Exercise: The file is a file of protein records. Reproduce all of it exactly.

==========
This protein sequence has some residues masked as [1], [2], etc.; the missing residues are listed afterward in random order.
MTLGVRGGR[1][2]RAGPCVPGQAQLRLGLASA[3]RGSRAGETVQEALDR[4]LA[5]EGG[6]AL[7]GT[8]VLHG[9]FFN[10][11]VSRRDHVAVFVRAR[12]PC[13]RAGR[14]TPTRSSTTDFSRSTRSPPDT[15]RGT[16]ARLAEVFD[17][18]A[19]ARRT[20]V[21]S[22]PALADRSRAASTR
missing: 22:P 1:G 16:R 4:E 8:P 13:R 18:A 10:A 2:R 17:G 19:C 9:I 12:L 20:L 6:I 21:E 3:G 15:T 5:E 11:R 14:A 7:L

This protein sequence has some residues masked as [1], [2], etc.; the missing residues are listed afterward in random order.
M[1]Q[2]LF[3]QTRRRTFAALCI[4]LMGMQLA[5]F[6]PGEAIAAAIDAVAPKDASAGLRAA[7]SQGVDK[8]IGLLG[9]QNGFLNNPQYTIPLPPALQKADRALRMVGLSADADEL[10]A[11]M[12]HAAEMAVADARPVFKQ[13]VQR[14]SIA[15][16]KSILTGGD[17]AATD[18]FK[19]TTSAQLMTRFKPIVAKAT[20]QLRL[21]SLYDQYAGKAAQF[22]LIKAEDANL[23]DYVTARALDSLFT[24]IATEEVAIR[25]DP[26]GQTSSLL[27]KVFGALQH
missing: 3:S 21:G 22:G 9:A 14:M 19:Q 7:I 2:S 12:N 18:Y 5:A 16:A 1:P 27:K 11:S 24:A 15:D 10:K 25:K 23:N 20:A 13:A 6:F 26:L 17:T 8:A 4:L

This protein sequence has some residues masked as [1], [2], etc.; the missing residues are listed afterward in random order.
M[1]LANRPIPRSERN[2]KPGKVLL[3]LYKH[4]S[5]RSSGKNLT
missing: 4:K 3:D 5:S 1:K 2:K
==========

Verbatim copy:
This protein sequence has some residues masked as [1], [2], etc.; the missing residues are listed afterward in random order.
MTLGVRGGR[1][2]RAGPCVPGQAQLRLGLASA[3]RGSRAGETVQEALDR[4]LA[5]EGG[6]AL[7]GT[8]VLHG[9]FFN[10][11]VSRRDHVAVFVRAR[12]PC[13]RAGR[14]TPTRSSTTDFSRSTRSPPDT[15]RGT[16]ARLAEVFD[17][18]A[19]ARRT[20]V[21]S[22]PALADRSRAASTR
missing: 22:P 1:G 16:R 4:E 8:P 13:R 18:A 10:A 2:R 17:G 19:C 9:I 12:L 20:L 6:I 21:E 3:G 15:T 5:E 11:R 14:A 7:L

This protein sequence has some residues masked as [1], [2], etc.; the missing residues are listed afterward in random order.
M[1]Q[2]LF[3]QTRRRTFAALCI[4]LMGMQLA[5]F[6]PGEAIAAAIDAVAPKDASAGLRAA[7]SQGVDK[8]IGLLG[9]QNGFLNNPQYTIPLPPALQKADRALRMVGLSADADEL[10]A[11]M[12]HAAEMAVADARPVFKQ[13]VQR[14]SIA[15][16]KSILTGGD[17]AATD[18]FK[19]TTSAQLMTRFKPIVAKAT[20]QLRL[21]SLYDQYAGKAAQF[22]LIKAEDANL[23]DYVTARALDSLFT[24]IATEEVAIR[25]DP[26]GQTSSLL[27]KVFGALQH
missing: 3:S 21:G 22:G 9:A 14:M 19:Q 7:I 2:S 12:N 18:Y 5:A 16:A 1:P 27:K 11:S 24:A 15:D 10:K 25:K 23:N 20:A 13:A 6:F 26:L 17:T 8:A 4:L

This protein sequence has some residues masked as [1], [2], etc.; the missing residues are listed afterward in random order.
M[1]LANRPIPRSERN[2]KPGKVLL[3]LYKH[4]S[5]RSSGKNLT
missing: 4:K 3:D 5:S 1:K 2:K